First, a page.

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‘The Germans are poaching our skilled workers of the future’ warns training campaigner on Wed 5th June, 2013

Germany has launched a £120 million apprenticeship scheme to fill their future skill shortages with British youngsters but training and apprenticeship campaigner Will Davies warns that these are the very workers we need to keep in the UK.

“Not every youngster will want to learn a foreign language and live abroad to receive a decent training opportunity. The success or failure of this scheme hinges on whether we can offer apprenticeships of the same quality in the UK,” said Mr Davies who is the co-founder of property maintenance and refurbishment company

The German scheme offers all-expenses-paid, three-year apprenticeships which include wages, trips home and even free language lessons to youngsters with good ‘A’ level passes.

“It is obviously a tempting offer for the best British candidates but these people are the next generation of skilled workers which we need for our industries here,” said Mr Davies.

Germany has an ageing population and their hope is that young Britons (aged between 18 and 35) will marry and settle in Germany after their training period is over to fill their impending skill shortages.

“There are over one million young unemployed in the UK and they are becoming totally demoralised by the job market. If we don’t deal with the problem we will be paying for our failure for decades to come,” said Mr Davies.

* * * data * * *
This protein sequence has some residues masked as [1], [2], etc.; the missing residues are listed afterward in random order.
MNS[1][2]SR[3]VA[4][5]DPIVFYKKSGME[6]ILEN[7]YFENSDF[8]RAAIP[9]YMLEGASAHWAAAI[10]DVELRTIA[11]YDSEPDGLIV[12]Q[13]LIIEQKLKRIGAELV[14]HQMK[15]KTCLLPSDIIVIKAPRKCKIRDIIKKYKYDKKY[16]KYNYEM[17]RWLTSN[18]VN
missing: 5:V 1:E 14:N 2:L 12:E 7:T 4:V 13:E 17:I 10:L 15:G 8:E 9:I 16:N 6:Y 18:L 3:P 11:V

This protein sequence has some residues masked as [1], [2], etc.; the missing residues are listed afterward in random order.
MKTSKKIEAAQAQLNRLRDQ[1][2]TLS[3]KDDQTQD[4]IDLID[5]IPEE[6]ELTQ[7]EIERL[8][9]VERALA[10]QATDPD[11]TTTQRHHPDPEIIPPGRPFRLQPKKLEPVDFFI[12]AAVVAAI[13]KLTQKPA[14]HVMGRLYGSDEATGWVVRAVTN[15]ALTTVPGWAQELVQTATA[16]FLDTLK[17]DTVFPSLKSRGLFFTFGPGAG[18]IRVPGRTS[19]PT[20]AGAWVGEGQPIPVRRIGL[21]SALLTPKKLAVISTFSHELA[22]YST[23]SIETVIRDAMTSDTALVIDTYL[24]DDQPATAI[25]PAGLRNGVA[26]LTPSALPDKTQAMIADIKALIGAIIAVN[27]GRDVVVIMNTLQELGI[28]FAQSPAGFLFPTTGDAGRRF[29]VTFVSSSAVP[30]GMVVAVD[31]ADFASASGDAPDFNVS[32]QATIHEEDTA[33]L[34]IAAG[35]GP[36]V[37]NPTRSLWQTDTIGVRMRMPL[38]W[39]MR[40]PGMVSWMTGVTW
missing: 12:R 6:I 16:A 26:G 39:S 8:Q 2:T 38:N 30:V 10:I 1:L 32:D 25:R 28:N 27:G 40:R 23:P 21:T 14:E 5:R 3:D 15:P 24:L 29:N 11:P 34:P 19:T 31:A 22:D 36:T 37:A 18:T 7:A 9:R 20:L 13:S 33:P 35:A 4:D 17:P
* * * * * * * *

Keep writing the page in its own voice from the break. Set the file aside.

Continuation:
“We have to improve the quality of training and apprenticeships that are on offer in the UK and motivate youngster to engage with them. If young people see the most qualified amongst them moving abroad in search of quality training that is unlikely to help the situation,” he said. has developed a system of boot camps to recruit youngsters for their own apprenticeship schemes and is currently working with the ‘Go Think Big’ initiative to help unemployed young people find work.
“On our boot camps, youngsters were put through a series of fitness, literacy and numeracy tests. They were able to commit to the scheme because we were able to demonstrate that the reward was genuine on-the-job training,” said Mr Davies.
“The individuals who were prepared to contribute the most to the boot camp were the individuals who has benefited most from employing.”

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